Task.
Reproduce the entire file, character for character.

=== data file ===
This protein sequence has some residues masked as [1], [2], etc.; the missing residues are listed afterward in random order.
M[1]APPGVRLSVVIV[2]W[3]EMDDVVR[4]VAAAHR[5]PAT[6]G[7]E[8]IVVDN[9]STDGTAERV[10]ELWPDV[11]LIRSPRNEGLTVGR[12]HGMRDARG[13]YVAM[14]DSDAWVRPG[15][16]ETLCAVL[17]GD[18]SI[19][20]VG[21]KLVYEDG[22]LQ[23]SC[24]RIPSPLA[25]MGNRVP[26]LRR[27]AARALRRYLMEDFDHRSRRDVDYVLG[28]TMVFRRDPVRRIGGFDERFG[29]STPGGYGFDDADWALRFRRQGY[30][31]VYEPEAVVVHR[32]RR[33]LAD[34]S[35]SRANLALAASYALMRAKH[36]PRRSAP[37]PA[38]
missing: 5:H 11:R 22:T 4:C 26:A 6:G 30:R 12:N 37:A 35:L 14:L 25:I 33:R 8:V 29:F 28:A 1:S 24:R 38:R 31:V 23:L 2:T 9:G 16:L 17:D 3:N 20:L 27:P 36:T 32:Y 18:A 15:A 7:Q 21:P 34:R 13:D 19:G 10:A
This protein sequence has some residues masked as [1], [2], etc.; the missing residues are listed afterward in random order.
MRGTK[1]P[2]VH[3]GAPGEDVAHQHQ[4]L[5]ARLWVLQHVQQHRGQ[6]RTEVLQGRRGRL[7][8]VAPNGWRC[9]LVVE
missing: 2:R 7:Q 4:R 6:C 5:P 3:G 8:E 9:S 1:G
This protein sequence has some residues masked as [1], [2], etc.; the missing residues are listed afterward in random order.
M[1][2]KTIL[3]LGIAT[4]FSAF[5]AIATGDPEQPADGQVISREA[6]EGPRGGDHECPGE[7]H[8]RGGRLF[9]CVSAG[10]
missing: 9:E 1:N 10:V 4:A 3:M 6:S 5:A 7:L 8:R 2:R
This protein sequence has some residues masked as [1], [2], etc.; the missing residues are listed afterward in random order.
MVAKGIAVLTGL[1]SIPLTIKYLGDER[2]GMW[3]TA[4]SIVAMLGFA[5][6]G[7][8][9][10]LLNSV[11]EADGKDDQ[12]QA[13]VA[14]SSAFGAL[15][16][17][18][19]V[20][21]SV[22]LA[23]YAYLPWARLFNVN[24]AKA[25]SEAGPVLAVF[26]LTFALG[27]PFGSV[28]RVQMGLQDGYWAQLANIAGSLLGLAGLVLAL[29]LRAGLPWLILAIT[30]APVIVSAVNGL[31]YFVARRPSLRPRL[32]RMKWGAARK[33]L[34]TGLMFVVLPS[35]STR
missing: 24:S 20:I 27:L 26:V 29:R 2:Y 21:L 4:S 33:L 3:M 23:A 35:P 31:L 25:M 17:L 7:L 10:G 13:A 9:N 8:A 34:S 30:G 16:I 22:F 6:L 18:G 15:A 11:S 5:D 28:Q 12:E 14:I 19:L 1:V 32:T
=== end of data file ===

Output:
This protein sequence has some residues masked as [1], [2], etc.; the missing residues are listed afterward in random order.
M[1]APPGVRLSVVIV[2]W[3]EMDDVVR[4]VAAAHR[5]PAT[6]G[7]E[8]IVVDN[9]STDGTAERV[10]ELWPDV[11]LIRSPRNEGLTVGR[12]HGMRDARG[13]YVAM[14]DSDAWVRPG[15][16]ETLCAVL[17]GD[18]SI[19][20]VG[21]KLVYEDG[22]LQ[23]SC[24]RIPSPLA[25]MGNRVP[26]LRR[27]AARALRRYLMEDFDHRSRRDVDYVLG[28]TMVFRRDPVRRIGGFDERFG[29]STPGGYGFDDADWALRFRRQGY[30][31]VYEPEAVVVHR[32]RR[33]LAD[34]S[35]SRANLALAASYALMRAKH[36]PRRSAP[37]PA[38]
missing: 5:H 11:R 22:T 4:C 26:A 6:G 30:R 12:N 37:A 35:L 14:L 25:I 33:R 8:V 29:F 28:A 1:S 24:R 38:R 31:V 23:L 2:T 9:G 16:L 17:D 3:N 20:L 27:P 36:T 32:Y 18:A 15:A 7:Q 21:P 34:R 13:D 19:G 10:A
This protein sequence has some residues masked as [1], [2], etc.; the missing residues are listed afterward in random order.
MRGTK[1]P[2]VH[3]GAPGEDVAHQHQ[4]L[5]ARLWVLQHVQQHRGQ[6]RTEVLQGRRGRL[7][8]VAPNGWRC[9]LVVE
missing: 2:R 7:Q 4:R 6:C 5:P 3:G 8:E 9:S 1:G
This protein sequence has some residues masked as [1], [2], etc.; the missing residues are listed afterward in random order.
M[1][2]KTIL[3]LGIAT[4]FSAF[5]AIATGDPEQPADGQVISREA[6]EGPRGGDHECPGE[7]H[8]RGGRLF[9]CVSAG[10]
missing: 9:E 1:N 10:V 4:A 3:M 6:S 5:A 7:L 8:R 2:R
This protein sequence has some residues masked as [1], [2], etc.; the missing residues are listed afterward in random order.
MVAKGIAVLTGL[1]SIPLTIKYLGDER[2]GMW[3]TA[4]SIVAMLGFA[5][6]G[7][8][9][10]LLNSV[11]EADGKDDQ[12]QA[13]VA[14]SSAFGAL[15][16][17][18][19]V[20][21]SV[22]LA[23]YAYLPWARLFNVN[24]AKA[25]SEAGPVLAVF[26]LTFALG[27]PFGSV[28]RVQMGLQDGYWAQLANIAGSLLGLAGLVLAL[29]LRAGLPWLILAIT[30]APVIVSAVNGL[31]YFVARRPSLRPRL[32]RMKWGAARK[33]L[34]TGLMFVVLPS[35]STR
missing: 24:S 20:I 27:L 26:V 29:R 2:Y 21:L 4:S 33:L 3:M 23:A 35:P 31:L 25:M 17:L 7:L 10:G 13:A 9:N 8:A 34:S 30:G 16:I 22:F 6:L 18:G 15:A 11:S 5:D 28:Q 12:E 14:I 19:L 1:V 32:T